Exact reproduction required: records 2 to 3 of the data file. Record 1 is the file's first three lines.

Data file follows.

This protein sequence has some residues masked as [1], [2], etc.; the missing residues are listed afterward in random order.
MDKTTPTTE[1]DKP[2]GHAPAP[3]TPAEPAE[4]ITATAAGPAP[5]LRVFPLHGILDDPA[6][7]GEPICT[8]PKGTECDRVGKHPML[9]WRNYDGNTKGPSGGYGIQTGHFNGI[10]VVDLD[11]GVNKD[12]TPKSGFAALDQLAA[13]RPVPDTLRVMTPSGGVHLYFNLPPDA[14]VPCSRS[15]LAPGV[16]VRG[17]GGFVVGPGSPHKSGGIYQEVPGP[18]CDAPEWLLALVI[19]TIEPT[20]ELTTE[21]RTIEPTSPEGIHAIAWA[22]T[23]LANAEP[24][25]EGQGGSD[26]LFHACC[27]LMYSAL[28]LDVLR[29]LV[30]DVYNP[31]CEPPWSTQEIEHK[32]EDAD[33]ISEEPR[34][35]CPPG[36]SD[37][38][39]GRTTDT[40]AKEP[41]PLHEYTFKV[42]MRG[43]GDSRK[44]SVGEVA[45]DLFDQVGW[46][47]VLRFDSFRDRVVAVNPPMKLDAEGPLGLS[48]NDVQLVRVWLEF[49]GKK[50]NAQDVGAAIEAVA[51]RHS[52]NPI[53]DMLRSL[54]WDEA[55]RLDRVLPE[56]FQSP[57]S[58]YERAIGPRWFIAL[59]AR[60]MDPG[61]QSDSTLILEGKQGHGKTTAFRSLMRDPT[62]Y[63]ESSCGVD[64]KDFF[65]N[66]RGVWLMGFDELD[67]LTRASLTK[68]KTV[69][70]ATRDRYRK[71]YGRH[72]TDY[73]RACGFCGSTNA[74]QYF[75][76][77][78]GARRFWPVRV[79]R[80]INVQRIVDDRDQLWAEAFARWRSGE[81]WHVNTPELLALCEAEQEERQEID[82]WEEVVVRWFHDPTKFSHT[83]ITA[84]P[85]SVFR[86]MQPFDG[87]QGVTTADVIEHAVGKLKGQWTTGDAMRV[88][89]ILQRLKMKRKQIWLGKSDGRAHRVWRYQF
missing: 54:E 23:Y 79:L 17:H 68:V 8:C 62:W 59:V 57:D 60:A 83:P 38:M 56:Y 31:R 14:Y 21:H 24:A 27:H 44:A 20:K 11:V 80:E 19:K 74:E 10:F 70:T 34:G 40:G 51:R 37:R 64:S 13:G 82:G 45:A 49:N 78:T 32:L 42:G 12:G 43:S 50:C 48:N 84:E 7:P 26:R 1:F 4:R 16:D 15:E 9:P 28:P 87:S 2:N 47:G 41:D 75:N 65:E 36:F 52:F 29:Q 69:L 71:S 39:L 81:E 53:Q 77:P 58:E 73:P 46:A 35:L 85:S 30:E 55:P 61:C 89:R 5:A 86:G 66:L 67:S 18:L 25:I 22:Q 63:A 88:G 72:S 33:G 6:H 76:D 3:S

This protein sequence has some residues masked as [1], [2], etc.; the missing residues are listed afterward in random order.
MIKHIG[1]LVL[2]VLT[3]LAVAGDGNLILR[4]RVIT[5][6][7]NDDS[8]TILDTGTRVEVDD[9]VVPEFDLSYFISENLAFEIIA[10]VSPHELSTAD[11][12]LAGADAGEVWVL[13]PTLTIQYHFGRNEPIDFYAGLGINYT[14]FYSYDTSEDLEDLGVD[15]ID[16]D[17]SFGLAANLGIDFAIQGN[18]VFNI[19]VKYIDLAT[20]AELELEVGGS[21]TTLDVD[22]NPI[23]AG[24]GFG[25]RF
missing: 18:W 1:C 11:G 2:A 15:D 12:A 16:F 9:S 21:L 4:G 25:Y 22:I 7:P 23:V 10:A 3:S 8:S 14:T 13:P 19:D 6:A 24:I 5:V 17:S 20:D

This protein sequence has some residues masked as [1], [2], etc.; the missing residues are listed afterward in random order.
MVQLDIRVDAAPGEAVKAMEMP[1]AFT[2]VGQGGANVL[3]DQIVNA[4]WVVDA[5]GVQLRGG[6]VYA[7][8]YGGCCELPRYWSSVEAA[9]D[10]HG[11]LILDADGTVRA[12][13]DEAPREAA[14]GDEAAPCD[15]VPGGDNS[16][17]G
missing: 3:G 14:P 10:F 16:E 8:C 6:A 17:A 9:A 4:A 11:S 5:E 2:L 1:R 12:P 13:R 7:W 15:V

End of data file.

This protein sequence has some residues masked as [1], [2], etc.; the missing residues are listed afterward in random order.
MIKHIG[1]LVL[2]VLT[3]LAVAGDGNLILR[4]RVIT[5][6][7]NDDS[8]TILDTGTRVEVDD[9]VVPEFDLSYFISENLAFEIIA[10]VSPHELSTAD[11][12]LAGADAGEVWVL[13]PTLTIQYHFGRNEPIDFYAGLGINYT[14]FYSYDTSEDLEDLGVD[15]ID[16]D[17]SFGLAANLGIDFAIQGN[18]VFNI[19]VKYIDLAT[20]AELELEVGGS[21]TTLDVD[22]NPI[23]AG[24]GFG[25]RF
missing: 18:W 1:C 11:G 2:A 15:D 12:A 16:F 9:S 21:L 4:G 25:Y 22:I 7:P 23:V 10:A 3:S 8:S 14:T 13:P 19:D 6:A 24:I 5:V 17:S 20:D

This protein sequence has some residues masked as [1], [2], etc.; the missing residues are listed afterward in random order.
MVQLDIRVDAAPGEAVKAMEMP[1]AFT[2]VGQGGANVL[3]DQIVNA[4]WVVDA[5]GVQLRGG[6]VYA[7][8]YGGCCELPRYWSSVEAA[9]D[10]HG[11]LILDADGTVRA[12][13]DEAPREAA[14]GDEAAPCD[15]VPGGDNS[16][17]G
missing: 3:G 14:P 10:F 16:E 8:C 6:A 17:A 9:A 4:A 11:S 5:E 2:L 1:R 12:P 13:R 7:W 15:V